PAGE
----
Japanese Finance: a Survey

76 Pages Posted: 14 Jul 2000 Last revised: 18 Aug 2022

See all articles by Jeffrey A. Frankel

Jeffrey A. Frankel

Harvard University - Harvard Kennedy School (HKS); National Bureau of Economic Research (NBER)

Date Written: November 1989


Five sets of questions puzzle observers of Japanese financial markets, particularly from the U.S. viewpoint. They concern: the apparently low corporate cost of capital, low real interest rates, high equity prices, high land prices, and the rising real yen. The paper surveys writings on these issues, in brief enough form that one can see how the questions fit together.Topics covered include: the leverage of Japanese firms, dividend payout, equity price/earnings ratios, corporate taxation, cross-ownership, land price/rental ratios, speculative bubbles, the household saving rate, international capital mobility, expected real appreciation of the yen, the lower cost of financing investment internally and through "main bank" relationships, and the move to a more market-oriented system as these relationships break down.Conclusions include: (1) the real interest rate in Japan may remain below that in the United States, despite international arbitrage, (2) the main relevant effect of the internationalization in Japan may have been to accelerate the process whereby corporate finance becomes market-oriented, so that (3) affiliated firms are losing the special privilege of borrowing at a cheaper rate, while (4) unaffiliated firms are able to borrow more cheaply than before, and (5) the increased availability of funds for asset-market arbitrage allowed the great run-up in equity and land prices in the 1980s.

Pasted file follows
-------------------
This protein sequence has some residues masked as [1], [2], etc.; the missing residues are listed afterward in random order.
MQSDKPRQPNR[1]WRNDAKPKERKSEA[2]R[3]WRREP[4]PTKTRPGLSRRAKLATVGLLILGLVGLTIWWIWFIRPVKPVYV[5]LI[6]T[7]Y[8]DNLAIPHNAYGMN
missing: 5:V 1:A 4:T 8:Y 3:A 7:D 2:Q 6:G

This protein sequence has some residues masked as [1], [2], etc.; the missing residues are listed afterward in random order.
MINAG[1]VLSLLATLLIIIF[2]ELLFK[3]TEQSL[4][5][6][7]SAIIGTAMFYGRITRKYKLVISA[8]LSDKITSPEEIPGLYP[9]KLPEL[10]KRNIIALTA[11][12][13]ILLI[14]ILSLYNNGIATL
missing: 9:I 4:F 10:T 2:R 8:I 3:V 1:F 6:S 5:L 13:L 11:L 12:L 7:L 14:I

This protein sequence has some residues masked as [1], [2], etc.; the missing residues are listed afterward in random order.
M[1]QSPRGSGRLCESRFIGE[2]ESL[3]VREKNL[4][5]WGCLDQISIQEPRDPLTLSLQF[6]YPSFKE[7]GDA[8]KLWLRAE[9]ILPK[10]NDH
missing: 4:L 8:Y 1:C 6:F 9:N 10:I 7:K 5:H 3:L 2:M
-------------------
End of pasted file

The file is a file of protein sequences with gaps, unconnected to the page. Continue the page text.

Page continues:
Suggested Citation

Frankel, Jeffrey A., Japanese Finance: a Survey (November 1989). NBER Working Paper No. w3156, Available at SSRN: https://ssrn.com/abstract=227285

Jeffrey A. Frankel (Contact Author)

Harvard University - Harvard Kennedy School (HKS) ( email )

79 John F. Kennedy Street
Mailbox 22
Cambridge, MA 02138
United States
617-496-3834 (Phone)
617-496-5747 (Fax)

HOME PAGE: http://www.ksg.harvard.edu/fs/jfrankel

National Bureau of Economic Research (NBER)

1050 Massachusetts Avenue
Cambridge, MA 02138
United States

Do you have a job opening that you would like to promote on SSRN?

Paper statistics

Abstract Views
PlumX Metrics